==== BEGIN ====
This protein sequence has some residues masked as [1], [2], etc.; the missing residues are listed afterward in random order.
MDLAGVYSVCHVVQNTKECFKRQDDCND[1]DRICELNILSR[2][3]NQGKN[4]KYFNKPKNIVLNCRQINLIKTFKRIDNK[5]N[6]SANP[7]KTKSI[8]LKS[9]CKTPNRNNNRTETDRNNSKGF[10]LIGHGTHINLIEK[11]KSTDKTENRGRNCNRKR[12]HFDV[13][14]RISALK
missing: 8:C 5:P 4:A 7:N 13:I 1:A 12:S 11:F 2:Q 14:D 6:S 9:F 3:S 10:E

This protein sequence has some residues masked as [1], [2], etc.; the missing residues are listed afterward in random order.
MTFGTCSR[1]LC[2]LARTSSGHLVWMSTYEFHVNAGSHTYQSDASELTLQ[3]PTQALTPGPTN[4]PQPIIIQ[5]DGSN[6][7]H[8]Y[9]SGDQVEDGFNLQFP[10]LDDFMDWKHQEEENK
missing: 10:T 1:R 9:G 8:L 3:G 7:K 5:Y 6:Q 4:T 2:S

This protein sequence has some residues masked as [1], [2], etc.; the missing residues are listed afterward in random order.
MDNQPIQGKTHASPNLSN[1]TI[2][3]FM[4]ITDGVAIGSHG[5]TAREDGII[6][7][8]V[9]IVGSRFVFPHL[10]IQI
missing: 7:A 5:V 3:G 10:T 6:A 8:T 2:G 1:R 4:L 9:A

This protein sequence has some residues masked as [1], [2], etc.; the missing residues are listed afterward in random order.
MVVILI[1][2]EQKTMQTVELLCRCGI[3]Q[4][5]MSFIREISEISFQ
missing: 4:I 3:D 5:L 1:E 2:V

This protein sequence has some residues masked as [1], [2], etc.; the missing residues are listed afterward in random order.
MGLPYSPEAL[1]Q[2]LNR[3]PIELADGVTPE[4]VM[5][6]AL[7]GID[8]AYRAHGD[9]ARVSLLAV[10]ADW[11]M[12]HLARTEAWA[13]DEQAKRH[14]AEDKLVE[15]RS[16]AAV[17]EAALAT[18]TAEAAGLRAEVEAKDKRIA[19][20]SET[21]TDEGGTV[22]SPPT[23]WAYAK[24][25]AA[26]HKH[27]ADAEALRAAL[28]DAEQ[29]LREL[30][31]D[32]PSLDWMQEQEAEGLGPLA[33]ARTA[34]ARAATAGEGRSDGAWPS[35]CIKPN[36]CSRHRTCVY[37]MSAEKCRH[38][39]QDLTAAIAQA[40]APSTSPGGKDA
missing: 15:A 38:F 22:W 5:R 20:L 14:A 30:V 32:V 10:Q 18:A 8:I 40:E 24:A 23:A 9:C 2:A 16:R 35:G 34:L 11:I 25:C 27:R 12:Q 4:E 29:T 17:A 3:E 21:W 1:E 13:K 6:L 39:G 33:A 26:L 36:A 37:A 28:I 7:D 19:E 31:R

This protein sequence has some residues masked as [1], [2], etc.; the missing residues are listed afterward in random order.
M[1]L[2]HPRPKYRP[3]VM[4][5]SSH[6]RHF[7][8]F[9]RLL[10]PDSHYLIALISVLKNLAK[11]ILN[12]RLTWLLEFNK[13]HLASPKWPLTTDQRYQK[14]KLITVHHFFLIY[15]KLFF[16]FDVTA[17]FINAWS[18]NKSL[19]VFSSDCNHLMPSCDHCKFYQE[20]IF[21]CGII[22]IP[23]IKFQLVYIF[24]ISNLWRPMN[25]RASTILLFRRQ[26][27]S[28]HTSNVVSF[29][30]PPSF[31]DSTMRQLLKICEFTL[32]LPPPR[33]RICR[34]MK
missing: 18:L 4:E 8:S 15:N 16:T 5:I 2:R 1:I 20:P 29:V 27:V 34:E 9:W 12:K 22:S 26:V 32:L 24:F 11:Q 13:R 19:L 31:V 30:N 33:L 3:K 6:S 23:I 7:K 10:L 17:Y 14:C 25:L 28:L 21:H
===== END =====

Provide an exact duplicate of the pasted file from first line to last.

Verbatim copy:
This protein sequence has some residues masked as [1], [2], etc.; the missing residues are listed afterward in random order.
MDLAGVYSVCHVVQNTKECFKRQDDCND[1]DRICELNILSR[2][3]NQGKN[4]KYFNKPKNIVLNCRQINLIKTFKRIDNK[5]N[6]SANP[7]KTKSI[8]LKS[9]CKTPNRNNNRTETDRNNSKGF[10]LIGHGTHINLIEK[11]KSTDKTENRGRNCNRKR[12]HFDV[13][14]RISALK
missing: 8:C 5:P 4:A 7:N 13:I 1:A 12:S 11:F 2:Q 14:D 6:S 9:F 3:S 10:E

This protein sequence has some residues masked as [1], [2], etc.; the missing residues are listed afterward in random order.
MTFGTCSR[1]LC[2]LARTSSGHLVWMSTYEFHVNAGSHTYQSDASELTLQ[3]PTQALTPGPTN[4]PQPIIIQ[5]DGSN[6][7]H[8]Y[9]SGDQVEDGFNLQFP[10]LDDFMDWKHQEEENK
missing: 10:T 1:R 9:G 8:L 3:G 7:K 5:Y 6:Q 4:T 2:S

This protein sequence has some residues masked as [1], [2], etc.; the missing residues are listed afterward in random order.
MDNQPIQGKTHASPNLSN[1]TI[2][3]FM[4]ITDGVAIGSHG[5]TAREDGII[6][7][8]V[9]IVGSRFVFPHL[10]IQI
missing: 7:A 5:V 3:G 10:T 6:A 8:T 2:G 1:R 4:L 9:A

This protein sequence has some residues masked as [1], [2], etc.; the missing residues are listed afterward in random order.
MVVILI[1][2]EQKTMQTVELLCRCGI[3]Q[4][5]MSFIREISEISFQ
missing: 4:I 3:D 5:L 1:E 2:V

This protein sequence has some residues masked as [1], [2], etc.; the missing residues are listed afterward in random order.
MGLPYSPEAL[1]Q[2]LNR[3]PIELADGVTPE[4]VM[5][6]AL[7]GID[8]AYRAHGD[9]ARVSLLAV[10]ADW[11]M[12]HLARTEAWA[13]DEQAKRH[14]AEDKLVE[15]RS[16]AAV[17]EAALAT[18]TAEAAGLRAEVEAKDKRIA[19][20]SET[21]TDEGGTV[22]SPPT[23]WAYAK[24][25]AA[26]HKH[27]ADAEALRAAL[28]DAEQ[29]LREL[30][31]D[32]PSLDWMQEQEAEGLGPLA[33]ARTA[34]ARAATAGEGRSDGAWPS[35]CIKPN[36]CSRHRTCVY[37]MSAEKCRH[38][39]QDLTAAIAQA[40]APSTSPGGKDA
missing: 15:A 38:F 22:W 5:R 20:L 14:A 30:V 32:V 10:Q 18:A 8:I 40:E 24:A 23:A 9:C 2:A 16:R 35:G 34:L 11:I 25:C 27:R 12:Q 4:E 29:T 17:A 3:E 21:W 1:E 13:K 6:L 39:G 33:A 26:L 36:A 37:A 28:I 7:D 19:E 31:R

This protein sequence has some residues masked as [1], [2], etc.; the missing residues are listed afterward in random order.
M[1]L[2]HPRPKYRP[3]VM[4][5]SSH[6]RHF[7][8]F[9]RLL[10]PDSHYLIALISVLKNLAK[11]ILN[12]RLTWLLEFNK[13]HLASPKWPLTTDQRYQK[14]KLITVHHFFLIY[15]KLFF[16]FDVTA[17]FINAWS[18]NKSL[19]VFSSDCNHLMPSCDHCKFYQE[20]IF[21]CGII[22]IP[23]IKFQLVYIF[24]ISNLWRPMN[25]RASTILLFRRQ[26][27]S[28]HTSNVVSF[29][30]PPSF[31]DSTMRQLLKICEFTL[32]LPPPR[33]RICR[34]MK
missing: 18:L 4:E 8:S 15:N 16:T 5:I 2:R 1:I 20:P 29:V 27:V 34:E 9:W 12:K 22:S 26:V 32:L 24:F 11:Q 13:R 19:L 31:V 30:N 33:L 3:K 6:S 23:I 7:K 10:L 17:Y 14:C 25:L 28:L 21:H